See: Water Bodies of Guatemala

Administrative Divisions

Guatemala is divided into 22 departments. The departments are subdivided into 340 municipalities.

See: Cultural Landscape of Guatemala

Guatemala relief map

Guatemala relief map

Natural Regions


Tropical Humid Forest

This biome is characterized by its poor soil but exuberant jungles and diverse fauna. Generally, it is defined by a hot and humid climate with no apparent difference between the rainy and dry seasons.

Vegetation includes high- and low-altitude forests, savanna, and wetlands systems. The dominant vegetation type is broad-leaved trees and some pines (Pinus caribea). Representative avifauna include Ocellated Turkey, Yucatan Flycatcher, White-browed Wren, Black-throated Shrike-tanager, and Rose-throated Tanager.

Tropical Rainforest

Although similar to the Humid Tropical Forest, rainfall and humidity are much higher, and the vegetation is more complex. The prevailing climate is hot and humid. Although the dry season of summer is not very defined, more rain can be expected between June and October.

This biome has several ecosystems, including high evergreen forests, savannahs, associated grasslands, mangroves, and estuaries. The dominant vegetation is broadleaf trees, although there are some associations of pines (Pinus caribea and P. oocarpa). The avifauna includes the Orange-breasted Falcon, White-crowned Pigeon, White-collared Manakin, Snowy Cotinga, Gray-headed Tanager, Olive-backed Euphonia, Golden-winged Warbler, and Green-backed Sparrow.

Cloud Forest

Located on mountain slopes, there is significant complexity in this biome's floristic composition. This habitat presents high biodiversity and associated vegetation (avocados, pine, oaks, and tree ferns). The understory comprises various plants and mosses in different strata, conferring a high complexity.

The avifauna includes Horned Guan, Highland Guan, Resplendent Quetzal, Belted Flycatcher, and Pink Headed Warbler. The climate is temperate and humid during the day, while nights can be cold. The high level of rain is characteristic of this biome, generally occurring between April and September.

Chaparral or Thorn Dry Scrub

The Chaparral is one of the most fragile biomes, with less representation in the protected areas system. It has a discontinuous distribution through the central-eastern region of the country. It occurs in valleys surrounded by mountains that generate the phenomenon known as a rain shadow, creating dry zones. As a result, vegetation includes abundant cactus and thorn plants.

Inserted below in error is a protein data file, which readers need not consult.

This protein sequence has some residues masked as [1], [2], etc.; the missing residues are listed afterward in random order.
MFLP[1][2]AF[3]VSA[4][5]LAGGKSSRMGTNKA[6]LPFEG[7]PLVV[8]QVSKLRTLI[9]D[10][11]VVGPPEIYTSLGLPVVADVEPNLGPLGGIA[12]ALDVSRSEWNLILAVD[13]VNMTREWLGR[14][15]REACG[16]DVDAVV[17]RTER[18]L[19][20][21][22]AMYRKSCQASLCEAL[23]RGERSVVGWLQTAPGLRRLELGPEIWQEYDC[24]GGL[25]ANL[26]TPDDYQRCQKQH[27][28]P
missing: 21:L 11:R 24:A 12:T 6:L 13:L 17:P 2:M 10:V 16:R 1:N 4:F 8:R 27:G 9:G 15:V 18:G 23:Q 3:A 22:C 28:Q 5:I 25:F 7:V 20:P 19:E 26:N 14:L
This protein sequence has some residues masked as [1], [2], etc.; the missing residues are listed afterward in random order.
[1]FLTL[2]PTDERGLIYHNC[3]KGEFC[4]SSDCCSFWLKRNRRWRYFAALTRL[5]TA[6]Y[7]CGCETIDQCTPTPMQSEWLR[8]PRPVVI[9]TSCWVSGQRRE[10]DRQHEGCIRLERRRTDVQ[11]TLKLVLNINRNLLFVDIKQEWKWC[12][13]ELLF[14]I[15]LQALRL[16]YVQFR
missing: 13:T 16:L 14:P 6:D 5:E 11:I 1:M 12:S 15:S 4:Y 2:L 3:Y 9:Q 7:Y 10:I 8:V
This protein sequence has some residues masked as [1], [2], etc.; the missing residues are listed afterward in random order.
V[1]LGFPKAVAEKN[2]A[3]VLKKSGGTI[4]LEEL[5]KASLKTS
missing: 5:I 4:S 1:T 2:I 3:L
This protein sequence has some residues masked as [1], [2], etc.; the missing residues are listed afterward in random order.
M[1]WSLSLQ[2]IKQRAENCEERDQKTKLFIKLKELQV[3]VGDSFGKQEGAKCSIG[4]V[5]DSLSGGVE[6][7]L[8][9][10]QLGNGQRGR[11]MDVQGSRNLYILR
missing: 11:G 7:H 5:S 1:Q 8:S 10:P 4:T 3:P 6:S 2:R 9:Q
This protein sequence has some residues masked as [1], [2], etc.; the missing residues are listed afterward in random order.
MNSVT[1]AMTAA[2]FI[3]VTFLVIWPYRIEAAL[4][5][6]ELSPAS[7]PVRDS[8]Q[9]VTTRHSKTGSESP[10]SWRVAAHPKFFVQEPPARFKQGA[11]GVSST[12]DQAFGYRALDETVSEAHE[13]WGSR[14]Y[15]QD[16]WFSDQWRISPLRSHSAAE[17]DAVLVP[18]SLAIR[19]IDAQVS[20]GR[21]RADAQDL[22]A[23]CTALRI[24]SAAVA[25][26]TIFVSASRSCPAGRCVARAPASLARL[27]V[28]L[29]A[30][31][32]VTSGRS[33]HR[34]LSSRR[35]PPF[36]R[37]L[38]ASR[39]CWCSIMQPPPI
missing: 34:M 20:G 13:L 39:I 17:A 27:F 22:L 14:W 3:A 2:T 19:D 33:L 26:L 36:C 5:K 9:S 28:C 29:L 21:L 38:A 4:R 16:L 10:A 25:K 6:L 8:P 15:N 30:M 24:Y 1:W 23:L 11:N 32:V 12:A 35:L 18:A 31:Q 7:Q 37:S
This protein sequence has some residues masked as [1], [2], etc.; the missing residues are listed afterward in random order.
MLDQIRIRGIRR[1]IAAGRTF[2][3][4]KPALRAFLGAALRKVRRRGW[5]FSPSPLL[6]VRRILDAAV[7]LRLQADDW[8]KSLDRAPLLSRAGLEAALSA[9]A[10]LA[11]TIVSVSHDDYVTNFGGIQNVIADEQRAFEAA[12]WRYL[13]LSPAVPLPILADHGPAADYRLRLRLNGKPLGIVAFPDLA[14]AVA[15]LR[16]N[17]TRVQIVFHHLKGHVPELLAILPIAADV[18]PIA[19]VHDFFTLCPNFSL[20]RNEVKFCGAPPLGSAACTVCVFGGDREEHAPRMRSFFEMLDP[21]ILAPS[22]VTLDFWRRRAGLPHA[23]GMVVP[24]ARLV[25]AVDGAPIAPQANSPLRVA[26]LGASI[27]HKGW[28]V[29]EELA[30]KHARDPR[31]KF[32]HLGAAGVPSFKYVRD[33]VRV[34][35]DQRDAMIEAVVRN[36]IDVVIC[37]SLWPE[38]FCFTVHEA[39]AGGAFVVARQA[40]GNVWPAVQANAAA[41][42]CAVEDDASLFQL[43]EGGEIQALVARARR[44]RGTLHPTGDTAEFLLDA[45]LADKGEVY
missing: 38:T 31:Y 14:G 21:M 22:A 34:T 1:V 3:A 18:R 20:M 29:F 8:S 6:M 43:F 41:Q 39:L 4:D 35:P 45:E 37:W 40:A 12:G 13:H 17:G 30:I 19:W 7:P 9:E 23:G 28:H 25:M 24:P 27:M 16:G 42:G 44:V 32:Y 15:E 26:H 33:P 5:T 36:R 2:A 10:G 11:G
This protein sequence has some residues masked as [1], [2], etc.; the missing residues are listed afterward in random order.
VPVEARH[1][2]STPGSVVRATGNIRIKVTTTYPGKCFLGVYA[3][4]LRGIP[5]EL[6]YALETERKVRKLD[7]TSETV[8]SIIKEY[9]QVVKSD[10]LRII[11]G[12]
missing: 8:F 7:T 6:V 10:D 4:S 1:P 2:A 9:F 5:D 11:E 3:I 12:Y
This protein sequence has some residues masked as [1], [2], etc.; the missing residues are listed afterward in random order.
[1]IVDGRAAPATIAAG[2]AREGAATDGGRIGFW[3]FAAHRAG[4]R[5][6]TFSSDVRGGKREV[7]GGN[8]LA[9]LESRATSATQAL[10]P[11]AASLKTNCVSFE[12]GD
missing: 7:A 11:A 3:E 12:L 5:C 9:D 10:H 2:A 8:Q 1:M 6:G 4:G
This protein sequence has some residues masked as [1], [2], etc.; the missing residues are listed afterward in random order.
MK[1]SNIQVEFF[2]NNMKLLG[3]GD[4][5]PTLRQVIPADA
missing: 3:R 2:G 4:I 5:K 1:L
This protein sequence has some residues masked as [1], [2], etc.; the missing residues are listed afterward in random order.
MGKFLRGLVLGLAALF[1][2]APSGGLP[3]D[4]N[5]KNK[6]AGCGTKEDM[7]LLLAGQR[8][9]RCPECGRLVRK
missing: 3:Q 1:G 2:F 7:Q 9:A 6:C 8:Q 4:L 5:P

This biome experiences a short but well-marked rainy season between June to October. The avifauna includes Lesser Ground-cuckoo, Orange-fronted Parakeet, Russet-crowned Motmot, Turquoise-browed Motmot, Cinnamon Hummingbird, White-lored Gnatcatcher and Altamira Oriole.

Mountain Forest

Here, the influence of the North American region is evident in its biodiversity. In addition, the climate is usually cold, and the seasons are related to northern latitudes. The biome has few species, with only one stratum differentiated and a very poor forest understory. However, several endemic plants and fauna can be found in this biome, which occupies the central highlands. The avifauna includes the White-breasted Hawk, Golden-cheeked Warbler, Goldsman's Warbler, Pine Siskin, and Guatemalan Junco.

Tropical Humid Savannah

This biome is located along the Pacific Coast and experiences predominantly warm weather. The original vegetation (deciduous forest, evergreen forest, savannas, and mangroves) has been transformed and replaced by agricultural landscapes, although, in some areas, remnants of the original vegetation remain. The avifauna includes the Common Black-Hawk, White-bellied Chachalaca, Pacific Parakeet, Violet Sabrewing, and Long-tailed Manakin.

Subtropical Humid Forest

This biome is located in the Pacific region and runs through the slopes of the volcanic chain. Vegetation is diverse. Temperatures are moderately warm, and the volcanic chain serves as a wind barrier for the humid winds that come from the south. However, this biome experiences a high amount of precipitation. The avifauna includes the Red-throated Parakeet, Blue-tailed Hummingbird, Azure-rumped Tanager, and Prevost's Ground Sparrow.

Ecological Regions

The following is a list of terrestrial ecoregions in Guatemala, as defined by the World Wide Fund for Nature (WWF). Guatemala is in the Neotropical realm. Ecoregions are classified by biome type - the major global plant communities determined by rainfall and climate.

Tropical and subtropical moist broadleaf forests

Tropical and subtropical dry broadleaf forests

Tropical and subtropical coniferous forests

Deserts and xeric shrublands

  • Motagua Valley thorn scrub


  • Belizean Coast mangroves

  • Northern Honduras mangroves

  • Northern Dry Pacific Coast mangroves

Regions map of Guatemala

Regions map of Guatemala